What inheritance rights do cohabitants have on death?
News article published on: 20th June 2012
It is a commonly held misconception that common law husbands and common law wives, often collectively known as “cohabitants”, have rights of inheritance on the death of their partner.
The result of this misconception is that where the deceased cohabitant has made no Will, the surviving cohabitant has no automatic right to receive any part of his or her partner’s estate. The results can often be quite catastrophic, since the effect of the Intestacy Rules, which apply if there is no Will, do not currently make provision for a surviving cohabitant.
Litigation is often the only remedy by way of a claim under the Inheritance (Provision for Family Independents) Act 1975 as amended by the Law Reform (Succession) Act 1995, which can be a traumatic and expensive experience for the Claimant, and carries no guarantee of success.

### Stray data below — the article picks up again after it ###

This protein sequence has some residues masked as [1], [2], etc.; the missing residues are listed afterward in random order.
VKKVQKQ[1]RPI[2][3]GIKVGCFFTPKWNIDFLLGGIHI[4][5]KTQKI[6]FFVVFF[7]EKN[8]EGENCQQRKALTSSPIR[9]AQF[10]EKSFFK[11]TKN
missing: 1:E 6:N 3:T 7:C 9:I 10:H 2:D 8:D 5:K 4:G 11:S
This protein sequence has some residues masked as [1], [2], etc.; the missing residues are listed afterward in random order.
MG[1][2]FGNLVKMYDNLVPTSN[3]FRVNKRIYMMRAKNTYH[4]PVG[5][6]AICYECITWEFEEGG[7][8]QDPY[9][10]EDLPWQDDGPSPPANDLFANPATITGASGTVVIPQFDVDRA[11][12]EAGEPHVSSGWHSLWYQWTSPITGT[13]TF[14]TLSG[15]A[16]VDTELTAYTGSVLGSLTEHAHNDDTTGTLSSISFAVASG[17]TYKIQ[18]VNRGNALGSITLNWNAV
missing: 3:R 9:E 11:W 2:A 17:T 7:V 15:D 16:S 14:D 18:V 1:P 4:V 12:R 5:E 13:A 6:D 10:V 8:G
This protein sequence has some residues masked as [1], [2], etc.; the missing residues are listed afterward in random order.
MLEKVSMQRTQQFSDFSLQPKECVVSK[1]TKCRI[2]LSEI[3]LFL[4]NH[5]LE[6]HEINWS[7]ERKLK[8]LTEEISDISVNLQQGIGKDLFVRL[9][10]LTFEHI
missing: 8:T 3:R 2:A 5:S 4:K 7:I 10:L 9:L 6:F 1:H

The Law Commission has, over the past few years, looked into changing the current situation and published a draft Bill in December 2011, which would provide new rights for certain cohabitants on intestacy and extend their rights to make claims under the 1975 Act. Although this Bill has not got official backing from the government, the Inheritance (Cohabitants) Bill has been introduced as a Private Members’ Bill and received its first reading on 11 January 2012. The Bill is almost identical to the Law Commission’s draft Bill, but is unlikely to become law as Private Members’ Bills rarely do. It seems likely that the main aim of this Private Members’ Bill is therefore to create an opportunity for debate, which may in due course encourage the government to respond to the Law Commission’s formal recommendations on this subject.
Watch this space!
To avoid being subject to the intestacy rules you should make a Will expressing your wishes as to what happens to your estate upon your death.
If you have any questions regarding the above or would like to make or amend an existing will you can:
Please visit our Wills and Probate pages for more information on the Wills, Probate and Disputed Estates services that we offer.